Thursday, September 23, 2010

the devil is in the details

Growing up, my favorite books had nothing in common, on the surface.  I was as deeply in love with the historical feel of Little House on the Prairie as I was with the fantasy elements (science fantasy?) of Mrs. Frisby and the Rats of NIMH, and my favorite book for a long time was this strange paperback my grandma had picked up at a flea market called Charley, or The Girl Who Ran Away--a somewhat bizarre, feverish story about a child living on her own in a chicken coop, crawling through hedgerows and going to Sunday School with dying wildflowers in her hair.

It didn't matter what the book was about; what I wanted was for it to feel so real, so thick with details and rich settings and characters who seemed so entirely believable that I would get wrapped up in the story so tightly that I would forget where I was.  I loved being lost in a book, so far gone the sound of my mother knocking on my bedroom door would make me startle, confused and disoriented in the real world. 

As an adult, that feeling is harder to capture, but to this day, the books that truly amaze me are the books that feel...deep.  Sometimes I think of it as having layers, but other times I think of it like a thick, heavy patchwork quilt.  Every stitch was deliberately placed by hand. Every scrap of fabric has a history you can hear if you're still, if you study it long enough.  There are varied textures and funny smells and a weighty, comfortable feeling in your hands, on your lap.  And when you put it down, set it aside, there's a little moment of longing--a sad little shiver.

I want to write a book like that.  I do.  I'm trying.  But man, does it ever take a long time!

All this was sort of a lead in (or it was supposed to be, anyway) to talk about how I read through the first draft of my Cassandra WIP and scribbled notes about every other paragraph that said, "GO DEEPER HERE!" and "EXPAND THIS!" or "SLOW DOWN AND GIVE THIS SCENE A CHANCE!"  It feels so thin, so very far from that heavy quilt.  It's not even one of those double-layer fleece blankies with the fringes on the edge--the kind anyone can make, provided they can operate a pair of scissors and tie a simple knot.  This book is like...maybe a flannel sheet.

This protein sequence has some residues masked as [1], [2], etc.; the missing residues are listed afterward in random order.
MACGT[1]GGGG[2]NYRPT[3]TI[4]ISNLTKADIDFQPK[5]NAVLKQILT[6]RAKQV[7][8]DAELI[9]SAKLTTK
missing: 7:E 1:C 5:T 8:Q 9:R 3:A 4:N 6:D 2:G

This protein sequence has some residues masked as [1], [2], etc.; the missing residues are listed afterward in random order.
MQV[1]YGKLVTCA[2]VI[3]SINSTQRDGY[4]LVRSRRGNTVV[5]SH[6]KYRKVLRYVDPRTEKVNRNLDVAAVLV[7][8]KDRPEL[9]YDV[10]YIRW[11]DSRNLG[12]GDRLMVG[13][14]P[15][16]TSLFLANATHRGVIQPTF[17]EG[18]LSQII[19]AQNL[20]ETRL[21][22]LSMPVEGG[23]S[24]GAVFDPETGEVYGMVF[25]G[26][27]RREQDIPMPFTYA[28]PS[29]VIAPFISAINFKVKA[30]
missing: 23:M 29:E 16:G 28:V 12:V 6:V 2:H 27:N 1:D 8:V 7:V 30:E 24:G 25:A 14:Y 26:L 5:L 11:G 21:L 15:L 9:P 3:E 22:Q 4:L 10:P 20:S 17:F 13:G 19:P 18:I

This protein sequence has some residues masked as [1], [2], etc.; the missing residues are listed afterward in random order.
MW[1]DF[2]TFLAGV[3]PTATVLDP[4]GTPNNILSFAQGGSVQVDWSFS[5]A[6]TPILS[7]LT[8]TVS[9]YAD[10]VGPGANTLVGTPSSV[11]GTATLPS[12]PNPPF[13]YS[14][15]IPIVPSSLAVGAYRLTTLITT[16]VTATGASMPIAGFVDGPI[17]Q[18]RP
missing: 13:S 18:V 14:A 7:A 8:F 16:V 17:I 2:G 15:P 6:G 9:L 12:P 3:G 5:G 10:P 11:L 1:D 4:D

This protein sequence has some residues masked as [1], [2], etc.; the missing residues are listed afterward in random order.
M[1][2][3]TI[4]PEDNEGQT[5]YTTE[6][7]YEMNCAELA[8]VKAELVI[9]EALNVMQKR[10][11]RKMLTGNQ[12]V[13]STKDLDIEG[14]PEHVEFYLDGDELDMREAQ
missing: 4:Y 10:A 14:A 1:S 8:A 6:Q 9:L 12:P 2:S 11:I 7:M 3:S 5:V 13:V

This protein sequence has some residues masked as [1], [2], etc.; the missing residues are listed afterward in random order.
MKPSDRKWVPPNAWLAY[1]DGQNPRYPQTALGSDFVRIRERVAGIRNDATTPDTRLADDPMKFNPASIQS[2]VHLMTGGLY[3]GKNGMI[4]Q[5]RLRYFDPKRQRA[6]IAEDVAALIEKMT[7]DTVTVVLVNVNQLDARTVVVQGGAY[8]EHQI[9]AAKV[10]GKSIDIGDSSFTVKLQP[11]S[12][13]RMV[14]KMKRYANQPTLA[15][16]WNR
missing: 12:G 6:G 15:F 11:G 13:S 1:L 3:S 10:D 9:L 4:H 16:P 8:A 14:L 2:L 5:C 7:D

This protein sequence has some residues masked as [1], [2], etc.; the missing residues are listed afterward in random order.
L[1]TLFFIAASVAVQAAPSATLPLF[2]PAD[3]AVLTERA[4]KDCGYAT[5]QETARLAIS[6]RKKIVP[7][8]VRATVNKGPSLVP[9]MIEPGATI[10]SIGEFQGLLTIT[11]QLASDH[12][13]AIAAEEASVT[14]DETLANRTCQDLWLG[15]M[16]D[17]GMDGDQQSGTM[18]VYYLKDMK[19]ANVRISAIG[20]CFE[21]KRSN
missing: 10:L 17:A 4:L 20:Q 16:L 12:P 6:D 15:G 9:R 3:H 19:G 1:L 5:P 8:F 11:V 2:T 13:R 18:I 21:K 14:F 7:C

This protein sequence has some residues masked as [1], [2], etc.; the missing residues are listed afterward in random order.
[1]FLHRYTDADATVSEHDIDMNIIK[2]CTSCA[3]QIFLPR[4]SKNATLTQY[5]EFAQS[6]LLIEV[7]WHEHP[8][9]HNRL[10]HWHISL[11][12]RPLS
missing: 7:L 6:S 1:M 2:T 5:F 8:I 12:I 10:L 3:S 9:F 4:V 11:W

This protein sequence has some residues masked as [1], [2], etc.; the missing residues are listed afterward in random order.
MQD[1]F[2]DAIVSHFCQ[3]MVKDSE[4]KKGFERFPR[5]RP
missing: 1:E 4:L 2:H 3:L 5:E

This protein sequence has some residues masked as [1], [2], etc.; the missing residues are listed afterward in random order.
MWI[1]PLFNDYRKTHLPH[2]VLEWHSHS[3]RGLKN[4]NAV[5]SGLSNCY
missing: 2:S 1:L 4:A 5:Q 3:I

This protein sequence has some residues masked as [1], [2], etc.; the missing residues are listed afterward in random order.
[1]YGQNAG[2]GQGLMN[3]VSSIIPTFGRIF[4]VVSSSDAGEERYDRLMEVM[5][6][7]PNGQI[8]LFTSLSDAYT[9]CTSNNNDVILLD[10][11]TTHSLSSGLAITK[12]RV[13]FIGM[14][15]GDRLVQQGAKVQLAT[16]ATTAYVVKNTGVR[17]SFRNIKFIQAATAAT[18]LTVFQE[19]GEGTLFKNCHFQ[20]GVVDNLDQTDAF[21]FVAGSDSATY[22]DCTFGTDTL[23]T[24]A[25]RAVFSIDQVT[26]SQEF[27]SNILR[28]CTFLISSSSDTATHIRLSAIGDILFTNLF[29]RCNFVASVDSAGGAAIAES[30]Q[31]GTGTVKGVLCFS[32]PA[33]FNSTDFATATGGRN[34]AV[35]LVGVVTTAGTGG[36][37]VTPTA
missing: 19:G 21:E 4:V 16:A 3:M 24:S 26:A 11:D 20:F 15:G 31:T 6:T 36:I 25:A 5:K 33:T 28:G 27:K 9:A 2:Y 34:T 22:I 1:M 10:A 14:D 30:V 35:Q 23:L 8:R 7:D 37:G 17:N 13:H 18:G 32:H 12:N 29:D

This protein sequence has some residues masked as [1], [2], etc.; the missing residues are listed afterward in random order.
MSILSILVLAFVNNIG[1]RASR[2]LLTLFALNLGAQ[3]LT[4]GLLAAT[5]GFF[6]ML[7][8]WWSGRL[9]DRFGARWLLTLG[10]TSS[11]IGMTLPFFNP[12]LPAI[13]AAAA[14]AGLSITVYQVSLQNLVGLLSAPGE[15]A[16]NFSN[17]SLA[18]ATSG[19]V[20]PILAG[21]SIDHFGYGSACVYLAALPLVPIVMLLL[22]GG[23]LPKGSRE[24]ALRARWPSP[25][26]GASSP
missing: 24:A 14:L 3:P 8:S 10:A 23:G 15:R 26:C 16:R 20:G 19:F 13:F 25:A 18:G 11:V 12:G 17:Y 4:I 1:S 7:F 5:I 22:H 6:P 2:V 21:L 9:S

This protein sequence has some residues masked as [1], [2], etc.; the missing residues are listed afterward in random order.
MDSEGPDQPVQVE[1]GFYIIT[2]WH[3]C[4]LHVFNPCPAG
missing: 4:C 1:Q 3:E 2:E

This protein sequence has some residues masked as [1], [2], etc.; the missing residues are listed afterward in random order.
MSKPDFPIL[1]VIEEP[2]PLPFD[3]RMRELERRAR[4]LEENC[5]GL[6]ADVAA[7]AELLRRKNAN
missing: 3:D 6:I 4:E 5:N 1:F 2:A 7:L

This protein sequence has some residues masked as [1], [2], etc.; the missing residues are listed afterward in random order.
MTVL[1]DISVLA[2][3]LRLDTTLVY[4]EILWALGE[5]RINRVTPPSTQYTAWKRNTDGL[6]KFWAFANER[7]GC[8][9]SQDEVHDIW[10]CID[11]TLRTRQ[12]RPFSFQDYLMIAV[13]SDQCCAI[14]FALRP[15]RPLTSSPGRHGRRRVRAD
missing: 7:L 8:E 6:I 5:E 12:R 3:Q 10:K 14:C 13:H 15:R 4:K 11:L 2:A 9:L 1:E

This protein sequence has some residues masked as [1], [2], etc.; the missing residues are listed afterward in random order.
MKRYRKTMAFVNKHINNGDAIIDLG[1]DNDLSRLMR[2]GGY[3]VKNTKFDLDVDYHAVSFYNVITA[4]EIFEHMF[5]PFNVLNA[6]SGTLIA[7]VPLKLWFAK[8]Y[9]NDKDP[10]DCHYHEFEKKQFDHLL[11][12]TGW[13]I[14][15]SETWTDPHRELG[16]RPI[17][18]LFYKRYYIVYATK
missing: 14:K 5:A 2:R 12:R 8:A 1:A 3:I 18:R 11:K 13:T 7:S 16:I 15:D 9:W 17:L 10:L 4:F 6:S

So almost everyone in my online writing group has at least attempted to do literary agent Mary Kole's 100 Declarative Sentences exercise to flesh out characters or settings.  I'm not sure if anyone has actually made it to one hundred, but even so, we've all discovered some useful tidbits about our characters in this way.  I made it to 45 sentences about Cass while I was writing the first draft, which was super helpful.  Some of the sentences actually helped me keep details straight as I was writing, like this:

14.  Cassandra has a sister Dicey, age 15; a sister Lexie, age 8; and a brother Eric, who is eleven months older than she is and will turn 18 at the end of this month.

So mainly, that kind of sentence helps me keep my continuity.  I have a hard time keeping track, for instance, of what color eyes and hair my characters have, or like, if I mention at one point that eating cheese gives them hives.

Other sentences end up telling me more about the character--sometimes giving little bits and pieces of their past lives that may not actually end up in the book, but which may give that bit of different texture to the patch that makes up that place in the quilt.  I learn things about them, like this:

22.  Cass has a vague desire to be a scientist when she "grows up", but she's worried that this is a little too nebulous...what do scientists actually do, in the real world?  She pictures herself in a lab coat, bending over beakers, but...doing what?  All the pictures in her head come out of that old biography of Marie Curie she read for a report in fourth grade.

Now, on my second draft, I'm making sentences for Darin, and Drew, and maybe even Kayla.  So far I'm on Darin number 24, and it's hard, but I've already got some notes in a different colored pen next to "EXPAND THIS!" and "GO DEEPER HERE!"  My favorite discovery is the first moment he ever noticed Cass:

15.  Darin noticed Cass for the first time on an eighth grade field trip to the underground mine.  Something about her face when the tour guide mentioned the underground physics lab reminded him of Meg Murray from A Wrinkle in Time, and he daydreamed a bit about traveling with her through space and time.  Or at least sitting close to her on tall stools, their heads bent together over a Bunsen burner.  He lagged behind the group for the rest of the tour, his mind far away.

So here's hoping that by the time I finish this draft, this story will have a little stuffing!


Kate Hart said...

Too funny-- I have a whole blog post waiting about how writing is like quilting. It's just waiting for me to, you know, finish the quilt involved. LOL But great minds think alike!

elissa said...

HA! Well, I had to take a photo of a quilt my great-grandmother made because, um...I have no sewing ability. My mom does, though! :)

cathellisen said...

Love your description of books with layers and details - that's the same kind of thing I try with the hobverse books, but dear god that level of stuff can get away from you (er, me *cough*) if you're not careful and end up just being worldbuilding wankery.

And yes! 100 sentences have helped me in pretty much the same asy - keeping track of details, and coming to surprising little insights into my character's world. It's also given me the germs of Really Cool Scenes, so I do like it as a writing tool.

elissa said...

*crossing my fingers for Really Cool Scenes*

:D (I love your worldbuilding wankery, btw...hobverse FTW!)